TBR Pile Review: Lies Sleeping, by Ben Aaronovitch

Paperback, 406 pages
Published May 16th 2019 by Gollancz (first published November 13th 2018)

The Faceless Man, wanted for multiple counts of murder, fraud, and crimes against humanity, has been unmasked and is on the run.Peter Grant, Detective Constable and apprentice wizard, now plays a key role in an unprecedented joint operation to bring Chorley to justice.

But even as the unwieldy might of the Metropolitan Police bears down on its foe, Peter uncovers clues that Chorley, far from being finished, is executing the final stages of a long term plan. A plan that has its roots in London’s two thousand bloody years of history, and could literally bring the city to its knees.

To save his beloved city Peter’s going to need help from his former best friend and colleague–Lesley May–who brutally betrayed him and everything he thought she believed in. And, far worse, he might even have to come to terms with the malevolent supernatural killer and agent of chaos known as Mr Punch. 

My Review

I thought I’d read this one, but after finishing the audiobook of False Value I was checking the TBR pile and found it, so clearly I hadn’t. It wasn’t in my Audible library either (it is now) so I hadn’t listened to it instead. Why am I getting Lies Sleeping and False Value read, I hear you cry? Well, the latest Peter Grant novel, Amongst Our Weapons is published this month. It arrived in my Audible library today and I’m waiting for my special edition from Goldsboro Books to be delivered. It isn’t available until 14th April, but I’ll probably have listened to the audiobook by then. It’ll be nice and pristine on my bookshelf.

So what happens in Lies Sleeping? Peter et al. are hunting the Faceless Man. Still. He, Martin Chorley, has a cunning plan to ‘make it all better’, by killing Punch, the spirit of riot we first meet in Rivers of London. There’s an ancient sword, goat sacrifices and attacks on archaeological sites. To find out what all the fuss is about, Peter has to meet old gods, some dead Romans and try not to die, too much.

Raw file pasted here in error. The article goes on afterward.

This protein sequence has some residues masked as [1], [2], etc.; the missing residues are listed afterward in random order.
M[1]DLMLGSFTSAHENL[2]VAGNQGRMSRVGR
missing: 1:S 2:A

And Beverley is pregnant.

I enjoyed this book. I always enjoy the Peter Grant books; there are a lot of geeky in-jokes and references to Discworld, why wouldn’t I enjoy them? There are cynical comments about policing in London and the state of the country. I like Peter and the gang, and find the plots gripping.

I’ve been struggling a bit with my mental health because of that heritage project I wrote about a few weeks back, all the horror is taking a toll on my brain, so I’ve been resting, and today, after three quite busy days all I’ve had the energy to do is curl up on the chair with this book and get lost in Peter’s adventures. I find the predictable characters (predictable because I’m familiar with the characters and worldbuilding, not because they’re badly written) soothing. Like Discworld, Peter Grant’s version of London, built by Ben Aaronovitch on the real thing but with a fantasy twist, is a safe retreat. I know there will be explosions, Peter will get into trouble, Molly will feed everyone, Beverley and her sisters will do something entertaining, some major disaster will happen, or be averted by the skin of someone’s teeth, there will be satirical comments about policing and the Government, and references that only fantasy geeks will get. It’s easy to read, get lost for 400 pages and then come back with a more relaxed frame of mind.

I like this book, but you probably should read the other 6 first, or nothing will make sense.

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